The Warriors are 19-1 in playoff games in which Steph Curry, Kevin Durant, and Klay Thompson combine to score 70 or more points.

In the regular season, Curry averaged 27 points per game, Durant averaged 26, and Klay averaged 22 for a combined total of 75 points per game. When the big three scorers combine to score just below their regular season averages, the Warriors are nearly undefeated. The question mark for the Warriors this postseason is whether or not their defense will show up when the big three struggle to score.

The once reliable smothering Warriors defense has shown cracks in the armor during the regular season and in moments so far this postseason (i.e. the fourth quarter of Game 2). They will be put to the test if they are to advance and play teams that are more likely to capitalize on any weakness. 

Andrew Bogut is averaging more points, rebounds and assists per game than his previous two playoff runs with the Warriors.

There has been plenty written about Andrew Bogut's significant impact on the Warriors so far. But it does not take complex algorithms or analytics to see Bogut's production so far, you can simply look at his generic statistics. As compared to his playoff runs in 2015 and 2016 with the Warriors, Bogut is currently averaging more points per game (5.5), rebounds per game (8.5) and assists per game (3) these playoffs.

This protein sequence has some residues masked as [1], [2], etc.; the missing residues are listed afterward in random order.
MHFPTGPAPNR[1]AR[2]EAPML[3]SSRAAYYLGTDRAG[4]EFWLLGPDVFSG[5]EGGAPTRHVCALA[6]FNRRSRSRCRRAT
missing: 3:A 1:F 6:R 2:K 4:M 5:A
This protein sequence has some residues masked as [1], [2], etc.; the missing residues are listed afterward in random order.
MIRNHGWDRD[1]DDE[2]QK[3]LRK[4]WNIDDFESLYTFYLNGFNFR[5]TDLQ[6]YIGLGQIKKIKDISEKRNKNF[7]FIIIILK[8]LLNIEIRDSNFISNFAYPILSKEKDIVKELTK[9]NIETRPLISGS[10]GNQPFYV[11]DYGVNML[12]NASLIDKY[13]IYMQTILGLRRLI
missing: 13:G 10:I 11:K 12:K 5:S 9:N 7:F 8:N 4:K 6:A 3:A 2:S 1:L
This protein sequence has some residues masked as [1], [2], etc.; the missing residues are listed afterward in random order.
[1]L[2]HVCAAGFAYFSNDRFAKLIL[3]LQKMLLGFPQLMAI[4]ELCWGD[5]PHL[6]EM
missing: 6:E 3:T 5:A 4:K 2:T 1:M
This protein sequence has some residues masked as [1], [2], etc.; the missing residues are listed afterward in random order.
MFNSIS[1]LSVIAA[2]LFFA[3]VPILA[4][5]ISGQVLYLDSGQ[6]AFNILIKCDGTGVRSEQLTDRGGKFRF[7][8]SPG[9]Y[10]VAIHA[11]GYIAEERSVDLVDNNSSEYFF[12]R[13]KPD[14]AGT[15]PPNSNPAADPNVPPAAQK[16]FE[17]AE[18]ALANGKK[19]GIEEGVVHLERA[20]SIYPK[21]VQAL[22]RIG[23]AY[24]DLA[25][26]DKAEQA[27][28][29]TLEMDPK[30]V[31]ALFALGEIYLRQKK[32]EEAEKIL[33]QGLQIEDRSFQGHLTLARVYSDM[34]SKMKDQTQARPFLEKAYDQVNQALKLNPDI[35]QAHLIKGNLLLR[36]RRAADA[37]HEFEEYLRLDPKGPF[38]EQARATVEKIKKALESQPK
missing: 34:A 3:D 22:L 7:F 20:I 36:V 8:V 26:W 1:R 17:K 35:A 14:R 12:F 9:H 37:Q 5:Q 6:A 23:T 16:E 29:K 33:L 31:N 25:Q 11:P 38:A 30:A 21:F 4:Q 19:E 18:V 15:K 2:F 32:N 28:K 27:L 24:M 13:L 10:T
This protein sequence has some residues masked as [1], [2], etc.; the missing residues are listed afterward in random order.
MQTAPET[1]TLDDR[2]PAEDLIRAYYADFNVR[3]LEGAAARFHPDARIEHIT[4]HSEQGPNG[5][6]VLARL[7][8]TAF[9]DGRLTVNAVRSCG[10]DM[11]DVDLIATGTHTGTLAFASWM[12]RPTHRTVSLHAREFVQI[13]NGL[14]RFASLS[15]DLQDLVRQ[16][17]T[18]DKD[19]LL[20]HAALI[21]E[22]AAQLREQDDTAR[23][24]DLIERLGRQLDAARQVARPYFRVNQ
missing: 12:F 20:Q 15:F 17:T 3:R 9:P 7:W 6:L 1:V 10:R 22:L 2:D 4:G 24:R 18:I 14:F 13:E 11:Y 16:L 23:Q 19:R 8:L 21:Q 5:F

Better yet, he is putting up these numbers in only 16 minutes per game. Bogut's presence has been felt outside of the arena, in the locker room, on the bench, and on the court.

It has been only four games so far, but he has become a key productive piece in the playoff rotation. 

Kevin Durant's 71 combined points in Game 3 and 4 are the most he has scored in consecutive games since he combined to score 100 points in late November.

It was just two games ago that all of the national and local media were wondering what was going on with Kevin Durant. He was shooting the ball efficiently in Games 1 and 2, but his turnovers were unusually high, he wasn't getting many shot attempts up, and he had two early exits due to his on-court battles with Pat Beverley.